World / September 7, 2023

Resisting Russian Imperialism: 2 Socialists—a Ukrainian and a Russian—on Ukraine’s Struggle for Self-Determination

A Nation interview with Hanna Perekhoda and Ilya Budraitskis.

Ashley Smith
Hanna Perekhoda and Ilya Budraitskis. (Courtesy of the Ukraine Solidarity Network)

Russia’s war in Ukraine is at the heart of world politics. Ukrainian socialist Hanna Perekhoda and Russian socialist Ilya Budraitskis, who are currently on a national speaking tour in the United States sponsored by the Ukraine Solidarity Network, talk about the war, the resistance, and international solidarity.

Ashley Smith: What are conditions in Ukraine and Russia amidst this horrific war?

Hanna Perekhoda: Everything in Ukraine today is shaped by Russia’s attempt to annex our country. Russia is waging terror against the civilian population, bombing residential areas throughout the country. People are dying every day, especially in the occupied areas.

The Russian Army subjects them to murder, rape, and forced displacement. But all of Ukrainian society is engaged in resistance. Despite all the horror of this war, Ukrainians overwhelmingly support and organize for the liberation of the entire country.

Ilya Budraitskis: Since the start of the war, Putin has crushed all opposition in Russia and driven it underground and abroad. He’s been successful in creating an atmosphere of fear and obedience.

But only 20 percent of the population support the war enthusiastically, while about 20 percent oppose the war. The latter is, of course, repressed. Most of the rest of the society is passive and depoliticized, tolerating the status quo.

Nevertheless, as Prigozhin’s attempted coup proved, Putin’s regime is fragile. Any serious defeat in the war could destabilize his rule and open space for social change within Russia.

AS: What are the reasons for this war?

HP: Russia’s war was not a response to an objective military threat from NATO. It is a response to subjective threats against Putin’s regime from within Russia and regionally.

His dictatorship oversees extreme inequality. To enforce that, it suppresses any democratic tendencies at home and abroad. That puts Ukraine, which has deep connections with ordinary Russians, in Putin’s crosshairs.

He fears that if Ukraine becomes a free, democratic, and prosperous state, it will spread dangerous ideas among Russians. That’s why Ukraine’s popular revolution in 2014 was a nightmare for Putin.

In response, he sent troops to seize Crimea and Donbass to incapacitate the country. He expanded the war in 2022 to eliminate Ukraine as a democratic alternative to the Russian autocracy.

IB: I agree. For Putin’s regime to survive, he must impose full control over Russian society, including crushing all democratic forces in the post-Soviet space, especially in Ukraine.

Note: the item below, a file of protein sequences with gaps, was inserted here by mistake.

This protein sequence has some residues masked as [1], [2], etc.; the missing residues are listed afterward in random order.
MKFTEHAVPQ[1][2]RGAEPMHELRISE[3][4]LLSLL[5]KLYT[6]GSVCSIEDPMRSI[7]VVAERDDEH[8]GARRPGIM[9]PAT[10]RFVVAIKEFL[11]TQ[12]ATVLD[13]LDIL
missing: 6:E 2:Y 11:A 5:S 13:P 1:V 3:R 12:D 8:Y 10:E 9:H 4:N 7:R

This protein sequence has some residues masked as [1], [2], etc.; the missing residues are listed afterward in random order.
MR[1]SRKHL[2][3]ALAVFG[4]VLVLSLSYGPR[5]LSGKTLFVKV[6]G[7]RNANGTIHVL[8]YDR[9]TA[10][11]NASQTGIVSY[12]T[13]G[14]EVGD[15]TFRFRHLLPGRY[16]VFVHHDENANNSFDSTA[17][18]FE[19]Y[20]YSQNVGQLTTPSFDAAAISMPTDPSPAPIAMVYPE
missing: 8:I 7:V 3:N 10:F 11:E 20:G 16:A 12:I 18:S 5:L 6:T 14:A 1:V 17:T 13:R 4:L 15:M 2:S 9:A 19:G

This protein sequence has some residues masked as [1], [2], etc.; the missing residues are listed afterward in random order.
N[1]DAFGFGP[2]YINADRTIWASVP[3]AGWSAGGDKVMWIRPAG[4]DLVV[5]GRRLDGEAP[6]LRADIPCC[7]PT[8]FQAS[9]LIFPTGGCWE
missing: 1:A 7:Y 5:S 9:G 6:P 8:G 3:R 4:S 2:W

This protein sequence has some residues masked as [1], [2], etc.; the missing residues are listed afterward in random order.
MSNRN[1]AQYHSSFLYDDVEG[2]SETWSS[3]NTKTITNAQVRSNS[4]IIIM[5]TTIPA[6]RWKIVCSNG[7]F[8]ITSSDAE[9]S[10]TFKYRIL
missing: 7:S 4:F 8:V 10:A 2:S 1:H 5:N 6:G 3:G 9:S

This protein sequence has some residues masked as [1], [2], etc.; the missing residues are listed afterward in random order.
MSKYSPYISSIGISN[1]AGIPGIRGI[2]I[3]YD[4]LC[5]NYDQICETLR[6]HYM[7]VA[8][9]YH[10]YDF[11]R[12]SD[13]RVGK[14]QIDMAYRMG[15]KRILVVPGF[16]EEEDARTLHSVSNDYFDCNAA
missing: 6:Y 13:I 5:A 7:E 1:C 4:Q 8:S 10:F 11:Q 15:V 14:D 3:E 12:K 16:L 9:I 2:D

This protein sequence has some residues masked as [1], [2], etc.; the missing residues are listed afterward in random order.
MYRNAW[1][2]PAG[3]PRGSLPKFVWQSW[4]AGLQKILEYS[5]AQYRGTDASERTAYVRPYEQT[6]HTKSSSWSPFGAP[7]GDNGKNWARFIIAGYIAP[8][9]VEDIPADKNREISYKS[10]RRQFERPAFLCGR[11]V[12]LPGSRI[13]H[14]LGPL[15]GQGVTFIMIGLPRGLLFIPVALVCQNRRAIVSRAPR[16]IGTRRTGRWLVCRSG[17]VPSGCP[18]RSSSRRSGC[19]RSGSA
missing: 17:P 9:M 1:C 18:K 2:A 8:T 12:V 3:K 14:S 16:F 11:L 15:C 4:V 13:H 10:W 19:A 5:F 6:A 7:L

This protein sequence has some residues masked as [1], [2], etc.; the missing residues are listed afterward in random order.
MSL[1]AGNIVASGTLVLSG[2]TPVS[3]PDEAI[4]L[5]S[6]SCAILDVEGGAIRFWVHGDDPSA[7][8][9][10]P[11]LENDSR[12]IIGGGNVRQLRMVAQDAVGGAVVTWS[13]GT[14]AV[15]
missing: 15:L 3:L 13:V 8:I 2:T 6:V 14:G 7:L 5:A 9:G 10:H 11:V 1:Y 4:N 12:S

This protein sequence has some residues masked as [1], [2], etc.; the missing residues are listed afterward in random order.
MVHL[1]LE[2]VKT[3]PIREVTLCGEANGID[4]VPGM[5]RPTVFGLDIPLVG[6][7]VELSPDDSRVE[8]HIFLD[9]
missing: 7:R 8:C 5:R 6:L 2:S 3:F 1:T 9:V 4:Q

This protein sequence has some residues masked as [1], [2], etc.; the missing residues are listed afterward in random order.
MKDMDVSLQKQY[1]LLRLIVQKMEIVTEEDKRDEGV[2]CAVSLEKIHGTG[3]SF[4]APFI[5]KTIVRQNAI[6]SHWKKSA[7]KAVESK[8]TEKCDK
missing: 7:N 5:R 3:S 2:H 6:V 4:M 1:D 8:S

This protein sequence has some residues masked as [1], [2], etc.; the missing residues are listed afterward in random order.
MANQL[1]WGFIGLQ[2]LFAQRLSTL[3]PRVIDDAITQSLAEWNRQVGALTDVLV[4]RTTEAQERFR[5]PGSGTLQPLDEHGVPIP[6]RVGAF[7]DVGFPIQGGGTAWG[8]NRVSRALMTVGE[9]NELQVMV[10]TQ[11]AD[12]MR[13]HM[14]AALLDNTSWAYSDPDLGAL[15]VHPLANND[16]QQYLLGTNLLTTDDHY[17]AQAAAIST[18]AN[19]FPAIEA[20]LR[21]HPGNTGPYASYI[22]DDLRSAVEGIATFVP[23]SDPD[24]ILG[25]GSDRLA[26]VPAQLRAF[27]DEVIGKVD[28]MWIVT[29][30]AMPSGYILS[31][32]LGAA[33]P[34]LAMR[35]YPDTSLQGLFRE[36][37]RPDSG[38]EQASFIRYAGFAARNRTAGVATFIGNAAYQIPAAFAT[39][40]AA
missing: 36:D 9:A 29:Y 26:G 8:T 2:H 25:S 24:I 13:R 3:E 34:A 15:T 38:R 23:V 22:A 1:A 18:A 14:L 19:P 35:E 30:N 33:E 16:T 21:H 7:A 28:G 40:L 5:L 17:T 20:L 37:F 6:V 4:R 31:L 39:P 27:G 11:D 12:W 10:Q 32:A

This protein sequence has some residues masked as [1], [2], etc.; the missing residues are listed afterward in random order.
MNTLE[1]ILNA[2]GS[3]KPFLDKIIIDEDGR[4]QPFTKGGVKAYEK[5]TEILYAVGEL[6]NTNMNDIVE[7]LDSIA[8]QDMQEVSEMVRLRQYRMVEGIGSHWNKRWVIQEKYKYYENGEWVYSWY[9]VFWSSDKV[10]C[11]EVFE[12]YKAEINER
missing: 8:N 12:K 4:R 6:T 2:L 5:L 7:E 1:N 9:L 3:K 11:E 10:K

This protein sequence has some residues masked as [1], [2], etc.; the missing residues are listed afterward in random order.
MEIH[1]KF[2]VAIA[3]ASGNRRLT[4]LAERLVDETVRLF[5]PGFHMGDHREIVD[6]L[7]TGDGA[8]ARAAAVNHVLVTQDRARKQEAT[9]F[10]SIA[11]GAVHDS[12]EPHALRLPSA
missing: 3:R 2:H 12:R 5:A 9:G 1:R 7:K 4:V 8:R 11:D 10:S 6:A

He has repeatedly justified this in speeches about Russian empire and the multipolar order. He stresses the need for a sovereign power to rule great nations and their civilizational sphere of influence. It is a deeply reactionary worldview like that of Samuel Huntington.

This project is not unique but an example of authoritarian trends in countries around the world. That’s why the war in Ukraine is of great concern to all democratic, progressive, and leftist movements everywhere.

A victory for Putin would strengthen other reactionaries like Trump and the far right as a whole. That’s why we must support Ukraine; its liberation would be a victory for the international progressive movement.

AS: What are you and your fellow activists in Ukraine demanding?

HP: As Ukrainian socialists, we are demanding all the military, financial, and diplomatic aid we need to win. At the same time, we are organizing against our own government’s attempt to dismantle labor laws and push through neoliberal reforms.

We are also working to make sure that postwar reconstruction serves the interests of workers and oppressed peoples, not the corporations, oligarchs, and international financial institutions like the IMF and World Bank. As part of that, we are calling for the cancellation of Ukraine’s odious debt.

The needs of ordinary Ukrainians, who keep everything from hospitals to schools functioning and are fighting on the frontlines, must be at the center of reconstruction. The liberated country must meet the demands of the vast majority for justice, democracy, and equality.

AS: What can the international progressive movement do to help?

HP: We are asking for solidarity. We want you to call on your governments to impose sanctions on Russia, confiscate his oligarchs’ assets, and provide all the aid Ukraine needs to win and rebuild itself.

We want to build links between Ukraine’s unions, feminists, and leftists and progressives throughout the world including the Russian left and anti-war movement. We want this because we believe we are part of an international struggle for a better world.

As part of that solidarity, we ask progressives to feature the voices of the Ukrainian people, not Western so-called experts, many of whom know little about Ukraine and Russia.

IB: Solidarity with Ukraine is a fundamental issue for the international left. We must do everything in our power to support the Ukrainian people’s struggle for liberation.

Ashley Smith

Ashley Smith is a socialist writer and activist in Burlington, Vt.

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